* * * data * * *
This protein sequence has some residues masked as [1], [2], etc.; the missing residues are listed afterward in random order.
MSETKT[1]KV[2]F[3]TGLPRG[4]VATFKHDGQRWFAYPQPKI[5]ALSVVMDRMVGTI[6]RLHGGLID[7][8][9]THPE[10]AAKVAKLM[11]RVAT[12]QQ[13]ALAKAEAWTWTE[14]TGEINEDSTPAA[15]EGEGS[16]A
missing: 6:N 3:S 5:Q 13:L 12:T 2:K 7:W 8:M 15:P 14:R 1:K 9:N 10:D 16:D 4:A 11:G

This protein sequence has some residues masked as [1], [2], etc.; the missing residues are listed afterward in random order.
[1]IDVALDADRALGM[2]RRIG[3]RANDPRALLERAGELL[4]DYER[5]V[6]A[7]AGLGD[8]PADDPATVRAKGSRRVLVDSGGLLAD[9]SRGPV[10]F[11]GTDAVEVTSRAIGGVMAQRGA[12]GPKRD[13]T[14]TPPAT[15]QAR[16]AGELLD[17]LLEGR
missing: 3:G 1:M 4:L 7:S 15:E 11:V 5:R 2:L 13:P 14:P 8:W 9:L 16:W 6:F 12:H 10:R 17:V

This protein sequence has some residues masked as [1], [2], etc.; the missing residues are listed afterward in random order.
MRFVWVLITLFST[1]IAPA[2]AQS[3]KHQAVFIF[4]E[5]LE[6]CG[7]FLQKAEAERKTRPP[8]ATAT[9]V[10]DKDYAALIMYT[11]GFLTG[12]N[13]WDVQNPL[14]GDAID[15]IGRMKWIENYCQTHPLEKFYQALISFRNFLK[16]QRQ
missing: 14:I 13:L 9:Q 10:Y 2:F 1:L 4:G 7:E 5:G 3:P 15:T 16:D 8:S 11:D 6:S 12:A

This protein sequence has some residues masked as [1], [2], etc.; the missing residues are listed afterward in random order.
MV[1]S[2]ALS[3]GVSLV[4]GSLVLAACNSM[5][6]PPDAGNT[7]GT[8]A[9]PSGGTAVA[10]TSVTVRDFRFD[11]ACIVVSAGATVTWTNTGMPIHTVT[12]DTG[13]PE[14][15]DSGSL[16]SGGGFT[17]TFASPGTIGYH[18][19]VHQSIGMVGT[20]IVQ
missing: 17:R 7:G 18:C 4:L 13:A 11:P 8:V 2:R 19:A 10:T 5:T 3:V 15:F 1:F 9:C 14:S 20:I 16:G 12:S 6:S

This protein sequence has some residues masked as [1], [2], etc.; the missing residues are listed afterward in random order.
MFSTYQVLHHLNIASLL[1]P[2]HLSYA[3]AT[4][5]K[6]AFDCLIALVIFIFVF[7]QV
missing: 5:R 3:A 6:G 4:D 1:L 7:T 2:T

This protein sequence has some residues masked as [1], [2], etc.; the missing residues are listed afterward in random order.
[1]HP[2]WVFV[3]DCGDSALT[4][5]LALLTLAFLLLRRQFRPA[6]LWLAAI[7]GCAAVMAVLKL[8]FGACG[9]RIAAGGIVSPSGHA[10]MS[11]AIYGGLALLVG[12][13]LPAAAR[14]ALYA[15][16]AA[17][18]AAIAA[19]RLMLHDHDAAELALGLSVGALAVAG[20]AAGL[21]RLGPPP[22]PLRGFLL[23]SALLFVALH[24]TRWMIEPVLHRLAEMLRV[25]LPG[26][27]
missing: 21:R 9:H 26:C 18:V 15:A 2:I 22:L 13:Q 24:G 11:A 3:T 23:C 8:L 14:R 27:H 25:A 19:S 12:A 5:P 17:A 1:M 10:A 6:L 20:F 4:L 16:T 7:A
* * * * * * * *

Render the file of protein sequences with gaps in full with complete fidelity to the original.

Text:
This protein sequence has some residues masked as [1], [2], etc.; the missing residues are listed afterward in random order.
MSETKT[1]KV[2]F[3]TGLPRG[4]VATFKHDGQRWFAYPQPKI[5]ALSVVMDRMVGTI[6]RLHGGLID[7][8][9]THPE[10]AAKVAKLM[11]RVAT[12]QQ[13]ALAKAEAWTWTE[14]TGEINEDSTPAA[15]EGEGS[16]A
missing: 6:N 3:S 5:Q 13:L 12:T 2:K 7:W 8:M 15:P 14:R 1:K 9:N 10:D 16:D 4:A 11:G

This protein sequence has some residues masked as [1], [2], etc.; the missing residues are listed afterward in random order.
[1]IDVALDADRALGM[2]RRIG[3]RANDPRALLERAGELL[4]DYER[5]V[6]A[7]AGLGD[8]PADDPATVRAKGSRRVLVDSGGLLAD[9]SRGPV[10]F[11]GTDAVEVTSRAIGGVMAQRGA[12]GPKRD[13]T[14]TPPAT[15]QAR[16]AGELLD[17]LLEGR
missing: 3:G 1:M 4:L 7:S 15:E 11:V 5:R 2:L 13:P 14:P 8:W 9:L 16:W 6:F 12:H 10:R 17:V

This protein sequence has some residues masked as [1], [2], etc.; the missing residues are listed afterward in random order.
MRFVWVLITLFST[1]IAPA[2]AQS[3]KHQAVFIF[4]E[5]LE[6]CG[7]FLQKAEAERKTRPP[8]ATAT[9]V[10]DKDYAALIMYT[11]GFLTG[12]N[13]WDVQNPL[14]GDAID[15]IGRMKWIENYCQTHPLEKFYQALISFRNFLK[16]QRQ
missing: 14:I 13:L 9:Q 10:Y 2:F 1:L 4:G 7:E 5:G 3:P 15:T 16:D 8:S 11:D 6:S 12:A

This protein sequence has some residues masked as [1], [2], etc.; the missing residues are listed afterward in random order.
MV[1]S[2]ALS[3]GVSLV[4]GSLVLAACNSM[5][6]PPDAGNT[7]GT[8]A[9]PSGGTAVA[10]TSVTVRDFRFD[11]ACIVVSAGATVTWTNTGMPIHTVT[12]DTG[13]PE[14][15]DSGSL[16]SGGGFT[17]TFASPGTIGYH[18][19]VHQSIGMVGT[20]IVQ
missing: 17:R 7:G 18:C 4:L 13:A 11:P 8:V 2:R 19:A 10:T 5:T 3:V 15:F 1:F 9:C 14:S 20:I 16:G 12:S 6:S

This protein sequence has some residues masked as [1], [2], etc.; the missing residues are listed afterward in random order.
MFSTYQVLHHLNIASLL[1]P[2]HLSYA[3]AT[4][5]K[6]AFDCLIALVIFIFVF[7]QV
missing: 5:R 3:A 6:G 4:D 1:L 7:T 2:T

This protein sequence has some residues masked as [1], [2], etc.; the missing residues are listed afterward in random order.
[1]HP[2]WVFV[3]DCGDSALT[4][5]LALLTLAFLLLRRQFRPA[6]LWLAAI[7]GCAAVMAVLKL[8]FGACG[9]RIAAGGIVSPSGHA[10]MS[11]AIYGGLALLVG[12][13]LPAAAR[14]ALYA[15][16]AA[17][18]AAIAA[19]RLMLHDHDAAELALGLSVGALAVAG[20]AAGL[21]RLGPPP[22]PLRGFLL[23]SALLFVALH[24]TRWMIEPVLHRLAEMLRV[25]LPG[26][27]
missing: 21:R 9:H 26:C 18:V 15:A 2:I 22:L 13:Q 24:G 11:A 3:T 23:C 8:L 14:R 27:H 25:A 19:S 12:A 5:P 17:A 1:M 10:A 6:L 20:F 4:L 16:T 7:A